There’s no denying that as far as modern filmmakers go, James Wan is in a class of his own. For over the last 12 years, he’s been the driving force behind numerous great horror films (I’m even a sucker for his criminally underrated Dead Silence), and he even rose to the gargantuan challenge that came with helming last year’s Furious 7. And before he dives into the world of Aquaman, Wan returns to his cinematic roots this summer with a special treat for horror fans: a thrilling sequel to The Conjuring that’s even better than its incredibly well-made predecessor and proves that character-driven genre stories are still the best way to scare the pants off audiences.
Simply put, The Conjuring 2 might very well be the best horror movie we’ve seen from James Wan yet, marking a confident return to horror for the director who has repeatedly changed the genre time and time again throughout his career.
While the majority of The Conjuring 2 is focused on the Enfield case in London, we actually pick up with Ed (Patrick Wilson) and Lorraine (Vera Farmiga) Warren as they are investigating the infamous Amityville house to help the police figure out what really happened there the night the DeFeo family was brutally murdered. A séance at the murder site leaves Lorraine rattled, forcing her and Ed to take some time away from investigating paranormal phenomena. The couple are quickly brought out of their mini-retirement by the Catholic Church, however, when they learn of a devastating possession occurring across the pond. Never willing to shirk the responsibility of their respective gifts, Ed and Lorraine realize they may be a struggling family’s last hope against an otherworldly presence that is making their lives a living hell.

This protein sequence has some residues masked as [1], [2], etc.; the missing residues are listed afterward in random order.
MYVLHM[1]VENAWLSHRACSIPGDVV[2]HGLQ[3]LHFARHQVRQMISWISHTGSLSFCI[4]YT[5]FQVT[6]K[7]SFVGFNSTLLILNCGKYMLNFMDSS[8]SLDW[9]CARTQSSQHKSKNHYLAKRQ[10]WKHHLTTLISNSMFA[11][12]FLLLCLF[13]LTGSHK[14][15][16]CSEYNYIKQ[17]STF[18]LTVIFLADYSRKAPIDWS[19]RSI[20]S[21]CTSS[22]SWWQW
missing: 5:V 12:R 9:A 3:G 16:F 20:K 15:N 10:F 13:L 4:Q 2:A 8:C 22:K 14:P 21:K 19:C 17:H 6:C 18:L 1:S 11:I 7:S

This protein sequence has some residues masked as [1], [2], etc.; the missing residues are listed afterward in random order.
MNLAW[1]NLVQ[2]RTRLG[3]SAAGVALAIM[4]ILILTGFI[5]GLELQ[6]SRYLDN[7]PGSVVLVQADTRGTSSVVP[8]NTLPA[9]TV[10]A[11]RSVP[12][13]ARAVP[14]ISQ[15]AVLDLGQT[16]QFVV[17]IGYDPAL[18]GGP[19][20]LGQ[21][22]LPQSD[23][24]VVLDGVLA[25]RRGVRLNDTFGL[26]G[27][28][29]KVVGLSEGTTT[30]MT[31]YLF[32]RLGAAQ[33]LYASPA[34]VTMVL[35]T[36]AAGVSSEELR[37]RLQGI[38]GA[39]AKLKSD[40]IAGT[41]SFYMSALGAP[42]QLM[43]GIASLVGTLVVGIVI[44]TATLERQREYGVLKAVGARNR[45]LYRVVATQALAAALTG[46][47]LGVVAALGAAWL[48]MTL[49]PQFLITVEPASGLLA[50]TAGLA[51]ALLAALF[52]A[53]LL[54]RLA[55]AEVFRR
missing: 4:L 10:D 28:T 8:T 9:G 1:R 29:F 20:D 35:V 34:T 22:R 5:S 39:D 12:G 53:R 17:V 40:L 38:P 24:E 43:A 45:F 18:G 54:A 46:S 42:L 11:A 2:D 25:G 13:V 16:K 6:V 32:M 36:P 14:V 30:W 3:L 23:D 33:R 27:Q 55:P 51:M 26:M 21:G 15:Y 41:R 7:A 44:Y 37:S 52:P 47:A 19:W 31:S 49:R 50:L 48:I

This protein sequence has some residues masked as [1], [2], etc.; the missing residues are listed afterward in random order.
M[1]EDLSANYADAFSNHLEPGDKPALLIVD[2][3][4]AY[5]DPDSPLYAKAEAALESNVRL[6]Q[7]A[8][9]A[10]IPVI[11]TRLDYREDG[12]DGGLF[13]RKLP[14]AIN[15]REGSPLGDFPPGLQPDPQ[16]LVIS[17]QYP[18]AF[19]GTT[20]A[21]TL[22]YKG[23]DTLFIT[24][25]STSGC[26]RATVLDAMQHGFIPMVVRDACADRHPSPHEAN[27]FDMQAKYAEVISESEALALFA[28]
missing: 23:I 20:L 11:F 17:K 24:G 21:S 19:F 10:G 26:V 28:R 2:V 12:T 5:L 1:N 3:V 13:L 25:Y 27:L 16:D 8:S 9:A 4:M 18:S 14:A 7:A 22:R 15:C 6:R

Upon arriving in Enfield, Lorraine and Ed are taken to the Hodgson house to meet Peggy (Frances O’Connor), a single mother who lives with her four children, Janet (Madison Wolfe), Margaret (Lauren Esposito), Billy (Benjamin Haigh), and Johnny (Patrick McAuley), who are being terrorized by a malevolent force known as “Old Bill.” Sent to determine the authenticity of the Hodgsons’ claims, Lorraine and Ed soon realize just how much danger the Hodgsons are in, and find themselves fighting against an evil force that wants to destroy those they’ve been sent to help.
That may seem like a lot of plot, but honestly, there’s so much more to The Conjuring 2 that I haven’t even touched on, which demonstrates just how well-thought-out and tightly crafted the sequel’s story is. In a little over two hours, Wan manages to tell a horror story brimming with relentless tension and featuring several amazing moments of terror unlike anything we’ve seen from him before. As if that’s not enough, he and co-writers David Johnson, Carey Hayes, and Chad Hayes also manage to create two emotionally-driven love stories; one between Ed and Lorraine and one about the love an embattled family needs in order to endure something as harrowing as the Enfield Poltergeist. That’s no small feat, and somehow Wan makes it all look easy.
Another aspect of The Conjuring 2 that I really enjoyed was how much more time we spend with Lorraine and Ed outside of their investigations; there’s no denying after seeing them in the first Conjuring that Wilson and Farmiga have fantastic chemistry, but the way they come together here is just beautiful to watch. We get a much greater sense of the relationship between their characters in The Conjuring 2 and how deep the devotion truly ran between their real-life counterparts.